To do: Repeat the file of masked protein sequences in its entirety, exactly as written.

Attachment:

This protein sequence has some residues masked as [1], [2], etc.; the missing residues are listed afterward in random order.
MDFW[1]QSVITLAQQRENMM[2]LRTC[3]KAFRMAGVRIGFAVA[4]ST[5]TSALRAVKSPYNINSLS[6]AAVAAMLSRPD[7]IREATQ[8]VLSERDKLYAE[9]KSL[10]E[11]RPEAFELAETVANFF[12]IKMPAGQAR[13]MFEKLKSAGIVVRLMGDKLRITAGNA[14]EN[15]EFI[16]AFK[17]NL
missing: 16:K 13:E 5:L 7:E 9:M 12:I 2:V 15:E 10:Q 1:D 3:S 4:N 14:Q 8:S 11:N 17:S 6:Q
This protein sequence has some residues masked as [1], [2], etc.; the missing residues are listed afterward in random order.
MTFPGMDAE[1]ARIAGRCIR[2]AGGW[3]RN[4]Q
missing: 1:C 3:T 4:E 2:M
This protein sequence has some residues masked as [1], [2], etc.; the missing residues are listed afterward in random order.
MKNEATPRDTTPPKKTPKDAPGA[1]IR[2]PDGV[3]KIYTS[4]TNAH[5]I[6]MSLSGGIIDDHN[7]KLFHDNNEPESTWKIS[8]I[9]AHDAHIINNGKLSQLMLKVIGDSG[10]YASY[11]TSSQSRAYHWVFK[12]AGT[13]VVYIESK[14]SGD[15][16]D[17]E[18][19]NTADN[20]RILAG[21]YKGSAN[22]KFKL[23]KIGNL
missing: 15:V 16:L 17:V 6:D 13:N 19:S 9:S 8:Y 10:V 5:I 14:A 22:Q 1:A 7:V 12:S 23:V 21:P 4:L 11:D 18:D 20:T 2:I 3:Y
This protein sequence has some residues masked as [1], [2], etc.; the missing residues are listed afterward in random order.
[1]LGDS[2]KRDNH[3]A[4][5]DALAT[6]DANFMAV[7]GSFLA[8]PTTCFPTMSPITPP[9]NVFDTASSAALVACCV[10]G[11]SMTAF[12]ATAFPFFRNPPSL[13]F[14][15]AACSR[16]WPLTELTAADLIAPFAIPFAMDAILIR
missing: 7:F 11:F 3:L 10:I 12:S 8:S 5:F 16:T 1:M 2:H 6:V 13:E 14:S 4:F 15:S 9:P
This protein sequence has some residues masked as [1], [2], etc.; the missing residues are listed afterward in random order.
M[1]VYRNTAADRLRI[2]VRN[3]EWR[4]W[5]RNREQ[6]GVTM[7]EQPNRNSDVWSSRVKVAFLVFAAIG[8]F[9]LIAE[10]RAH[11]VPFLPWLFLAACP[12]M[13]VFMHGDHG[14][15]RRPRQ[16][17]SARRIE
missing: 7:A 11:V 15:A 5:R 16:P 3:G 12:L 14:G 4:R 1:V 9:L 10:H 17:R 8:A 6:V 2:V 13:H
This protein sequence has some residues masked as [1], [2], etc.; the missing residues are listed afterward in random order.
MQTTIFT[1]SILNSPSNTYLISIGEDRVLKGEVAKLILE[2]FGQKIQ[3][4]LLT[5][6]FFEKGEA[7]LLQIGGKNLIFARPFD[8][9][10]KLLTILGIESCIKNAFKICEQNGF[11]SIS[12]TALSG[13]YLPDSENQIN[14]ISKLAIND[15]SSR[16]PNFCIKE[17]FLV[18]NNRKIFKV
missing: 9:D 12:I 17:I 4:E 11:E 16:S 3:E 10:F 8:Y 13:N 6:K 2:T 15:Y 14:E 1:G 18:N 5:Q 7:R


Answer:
This protein sequence has some residues masked as [1], [2], etc.; the missing residues are listed afterward in random order.
MDFW[1]QSVITLAQQRENMM[2]LRTC[3]KAFRMAGVRIGFAVA[4]ST[5]TSALRAVKSPYNINSLS[6]AAVAAMLSRPD[7]IREATQ[8]VLSERDKLYAE[9]KSL[10]E[11]RPEAFELAETVANFF[12]IKMPAGQAR[13]MFEKLKSAGIVVRLMGDKLRITAGNA[14]EN[15]EFI[16]AFK[17]NL
missing: 16:K 13:E 5:L 7:E 9:M 12:I 2:V 15:E 10:Q 1:D 3:S 4:N 14:Q 8:S 11:N 17:S 6:Q
This protein sequence has some residues masked as [1], [2], etc.; the missing residues are listed afterward in random order.
MTFPGMDAE[1]ARIAGRCIR[2]AGGW[3]RN[4]Q
missing: 1:C 3:T 4:E 2:M
This protein sequence has some residues masked as [1], [2], etc.; the missing residues are listed afterward in random order.
MKNEATPRDTTPPKKTPKDAPGA[1]IR[2]PDGV[3]KIYTS[4]TNAH[5]I[6]MSLSGGIIDDHN[7]KLFHDNNEPESTWKIS[8]I[9]AHDAHIINNGKLSQLMLKVIGDSG[10]YASY[11]TSSQSRAYHWVFK[12]AGT[13]VVYIESK[14]SGD[15][16]D[17]E[18][19]NTADN[20]RILAG[21]YKGSAN[22]KFKL[23]KIGNL
missing: 15:V 16:L 17:V 6:D 13:N 19:S 9:S 8:Y 10:V 5:I 14:A 22:Q 1:A 7:V 12:S 23:V 21:P 4:L 11:D 18:D 20:T 2:I 3:Y
This protein sequence has some residues masked as [1], [2], etc.; the missing residues are listed afterward in random order.
[1]LGDS[2]KRDNH[3]A[4][5]DALAT[6]DANFMAV[7]GSFLA[8]PTTCFPTMSPITPP[9]NVFDTASSAALVACCV[10]G[11]SMTAF[12]ATAFPFFRNPPSL[13]F[14][15]AACSR[16]WPLTELTAADLIAPFAIPFAMDAILIR
missing: 7:F 11:F 3:L 10:I 12:S 8:S 5:F 16:T 1:M 2:H 6:V 13:E 14:S 4:F 15:S 9:P
This protein sequence has some residues masked as [1], [2], etc.; the missing residues are listed afterward in random order.
M[1]VYRNTAADRLRI[2]VRN[3]EWR[4]W[5]RNREQ[6]GVTM[7]EQPNRNSDVWSSRVKVAFLVFAAIG[8]F[9]LIAE[10]RAH[11]VPFLPWLFLAACP[12]M[13]VFMHGDHG[14][15]RRPRQ[16][17]SARRIE
missing: 7:A 11:V 15:A 5:R 16:P 3:G 12:L 14:G 4:R 1:V 9:L 10:H 17:R 8:A 6:V 2:V 13:H
This protein sequence has some residues masked as [1], [2], etc.; the missing residues are listed afterward in random order.
MQTTIFT[1]SILNSPSNTYLISIGEDRVLKGEVAKLILE[2]FGQKIQ[3][4]LLT[5][6]FFEKGEA[7]LLQIGGKNLIFARPFD[8][9][10]KLLTILGIESCIKNAFKICEQNGF[11]SIS[12]TALSG[13]YLPDSENQIN[14]ISKLAIND[15]SSR[16]PNFCIKE[17]FLV[18]NNRKIFKV
missing: 9:D 12:I 17:I 4:E 11:E 16:S 3:E 10:F 8:Y 13:N 6:K 2:T 15:Y 14:E 1:G 18:N 5:Q 7:R